Foundations of the Metaphysics of
Kant was a towering figure in modern
He had an extraordinary influence on
many areas of philosophy: metaphysics,
epistemology, ethics and aesthetics
Some say he could be justly called the
‘father of modern philosophy’
Deontology: is an ethical perspective
which holds that it is the PRINCIPLES of
duty that determine the moral value of
Kant was a Deontologist.
◦ Deontology: comes from the Greek word ‘deon’, which
means ‘duty’, or that which is obligatory.
◦ Deontologists try to discover the moral duties that ALL
people in ALL situations should follow.
◦ So for example, if we suppose that ‘telling the truth’ is a
universal duty, that means that ALL people in ALL
circumstances should follow it.
Kant was certain that moral values needed to be
based on using our rational faculties to
discover moral laws that would be
universally binding on all people.
What else could we base it on if not on our
No, says Kant! These
inclinations are too
subjective, they will vary
from person to person,
culture to culture. We can’t
base universal moral
principles on these!
Really?? What do YOU think?
What we need, according to Kant is: a
GROUNDING for morality that is BEYOND the
everyday experience of personal inclinations.
We need to develop a metaphysics of morals that
can stand independently of any particular moral
belief or custom.
There is only ONE way to discover this: through
the faculty of REASON.
Nature of human will: people should not only
understand what their moral obligations are, but
they need to CHOOSE to respond to these moral
(there are many times when you know what the
morally right thing to do, and still simply don’t do
We should act according to principles and not out
of concern for the consequence of our actions.
Wow! Think about this!!
To fulfill your potential as a moral person you
1. Develop a clear understanding of the necessary and
universal moral laws that apply to all people in all
2. Develop the ‘good will’ to actually follow these laws.
It’s the human ability to reason and reflect that
makes it possible to create moral ideals, which
then function as moral commands/moral
These imperatives create a sense of obligation,
which determine the direction of our actions.
The reason has the moral clarity in a situation, but
the will is often a reluctant partner.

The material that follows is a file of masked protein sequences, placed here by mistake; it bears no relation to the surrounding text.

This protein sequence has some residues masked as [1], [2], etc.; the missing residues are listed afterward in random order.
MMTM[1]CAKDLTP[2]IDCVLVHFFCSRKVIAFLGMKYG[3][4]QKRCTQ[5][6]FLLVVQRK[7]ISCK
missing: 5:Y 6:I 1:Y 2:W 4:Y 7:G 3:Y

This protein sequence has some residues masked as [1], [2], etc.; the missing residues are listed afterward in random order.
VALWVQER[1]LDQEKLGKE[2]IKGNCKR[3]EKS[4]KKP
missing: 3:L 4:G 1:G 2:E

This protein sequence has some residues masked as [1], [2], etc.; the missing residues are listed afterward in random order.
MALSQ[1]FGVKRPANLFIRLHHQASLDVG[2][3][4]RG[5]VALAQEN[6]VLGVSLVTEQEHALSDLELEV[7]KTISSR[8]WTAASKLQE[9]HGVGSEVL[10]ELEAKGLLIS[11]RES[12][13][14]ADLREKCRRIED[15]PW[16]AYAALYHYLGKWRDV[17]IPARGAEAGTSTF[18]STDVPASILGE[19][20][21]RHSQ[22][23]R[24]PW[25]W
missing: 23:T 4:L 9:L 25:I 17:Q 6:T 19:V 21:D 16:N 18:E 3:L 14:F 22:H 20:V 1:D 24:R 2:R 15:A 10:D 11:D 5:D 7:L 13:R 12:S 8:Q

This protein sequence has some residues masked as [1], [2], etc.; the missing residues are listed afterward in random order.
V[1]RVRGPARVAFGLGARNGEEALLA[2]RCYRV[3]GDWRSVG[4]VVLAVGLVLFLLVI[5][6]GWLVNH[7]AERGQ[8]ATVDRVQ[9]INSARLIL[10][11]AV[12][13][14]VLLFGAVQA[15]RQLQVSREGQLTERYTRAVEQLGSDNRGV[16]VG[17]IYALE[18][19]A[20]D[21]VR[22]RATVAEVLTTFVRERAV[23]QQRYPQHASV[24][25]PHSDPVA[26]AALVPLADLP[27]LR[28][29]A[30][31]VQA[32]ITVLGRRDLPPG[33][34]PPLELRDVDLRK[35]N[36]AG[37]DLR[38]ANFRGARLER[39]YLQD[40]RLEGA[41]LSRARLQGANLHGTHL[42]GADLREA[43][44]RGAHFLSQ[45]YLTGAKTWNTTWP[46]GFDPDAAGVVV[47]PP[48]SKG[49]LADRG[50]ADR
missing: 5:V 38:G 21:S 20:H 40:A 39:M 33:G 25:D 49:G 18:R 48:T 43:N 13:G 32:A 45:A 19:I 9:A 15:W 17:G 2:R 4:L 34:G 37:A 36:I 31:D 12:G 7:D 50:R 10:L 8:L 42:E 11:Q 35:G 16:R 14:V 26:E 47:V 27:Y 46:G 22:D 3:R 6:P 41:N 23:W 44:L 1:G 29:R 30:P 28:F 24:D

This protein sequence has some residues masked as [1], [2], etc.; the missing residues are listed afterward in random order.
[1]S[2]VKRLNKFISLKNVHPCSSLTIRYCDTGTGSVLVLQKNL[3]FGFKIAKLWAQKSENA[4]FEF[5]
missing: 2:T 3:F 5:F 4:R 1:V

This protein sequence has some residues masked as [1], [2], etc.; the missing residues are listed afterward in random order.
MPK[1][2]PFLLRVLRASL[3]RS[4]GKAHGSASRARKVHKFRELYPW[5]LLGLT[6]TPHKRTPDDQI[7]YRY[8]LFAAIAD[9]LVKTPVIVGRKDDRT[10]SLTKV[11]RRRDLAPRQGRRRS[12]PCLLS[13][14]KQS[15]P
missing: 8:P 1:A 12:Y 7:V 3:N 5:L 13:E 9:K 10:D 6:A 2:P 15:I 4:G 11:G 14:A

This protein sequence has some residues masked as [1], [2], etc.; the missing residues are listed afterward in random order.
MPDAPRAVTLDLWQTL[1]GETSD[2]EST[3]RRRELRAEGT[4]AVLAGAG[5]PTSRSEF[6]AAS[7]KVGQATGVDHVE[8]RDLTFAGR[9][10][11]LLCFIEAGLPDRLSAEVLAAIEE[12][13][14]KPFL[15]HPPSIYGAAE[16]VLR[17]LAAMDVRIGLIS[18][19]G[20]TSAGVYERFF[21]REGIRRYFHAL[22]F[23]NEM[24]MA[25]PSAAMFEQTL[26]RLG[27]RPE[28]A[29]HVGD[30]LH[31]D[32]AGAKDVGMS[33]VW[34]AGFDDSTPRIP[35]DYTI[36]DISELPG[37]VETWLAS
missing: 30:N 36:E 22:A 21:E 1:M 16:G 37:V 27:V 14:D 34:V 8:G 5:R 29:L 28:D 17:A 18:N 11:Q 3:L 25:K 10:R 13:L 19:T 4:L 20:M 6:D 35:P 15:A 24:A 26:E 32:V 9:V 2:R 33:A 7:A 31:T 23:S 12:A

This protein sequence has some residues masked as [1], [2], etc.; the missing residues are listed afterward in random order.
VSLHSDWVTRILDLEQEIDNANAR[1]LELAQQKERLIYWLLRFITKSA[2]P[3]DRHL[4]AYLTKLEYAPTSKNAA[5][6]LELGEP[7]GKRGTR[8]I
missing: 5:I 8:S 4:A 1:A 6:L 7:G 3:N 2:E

There might be a conflict between our feelings of
moral obligation and our lack of will power to fulfill
We need to strengthen our will power (or good
There are two kinds of moral imperatives:
1. Hypothetical imperative
(A moral maxim which does not express a value which one should pursue
independently. Instead, the action being commanded by the maxim is seen only as
MEANS to something else.)
2. Categorical imperative
(A maxim which commands moral obligation independently of experience or
consequences. It is derived from pure reason and always carries overriding
If you want to be charitable then you should help those who are less fortunate.
This is a hypothetical imperative. Because if you take such and such action (helping those
who are less fortunate), then you will gain such and such benefits (become more charitable).
You do it as a means to something else, not for its own sake.
There is one supreme Categorical Imperative:
Act only on that maxim whereby thou
canst at the same time will that it should
become a universal law.
Kant’s Categorical imperative mandates that we ask,
and try to answer the following question in order to
determine what to do: “Is it logically consistent to will
that all people in all comparable circumstances … do
The second stage of the imperative states:
◦ Act as to treat humanity whether in thine own
person or in that of any other, in every case as
an end withal, never as means only.
We should never treat people as means to an end. But
always as ends in themselves. It’s not OK to manipulate
people, even if you think it’s in their own interest. You must
give each person the opportunity to reason through the
situation and make their own choices.
What should we do when there are more than one
Do emotions not matter at all? For example
sympathy, compassion, love, kindness?
Should morality be based only on human rationality
Does Kant include all humans in his ‘moral community’
equally (think of children, women, physically and
mentally impaired adults)?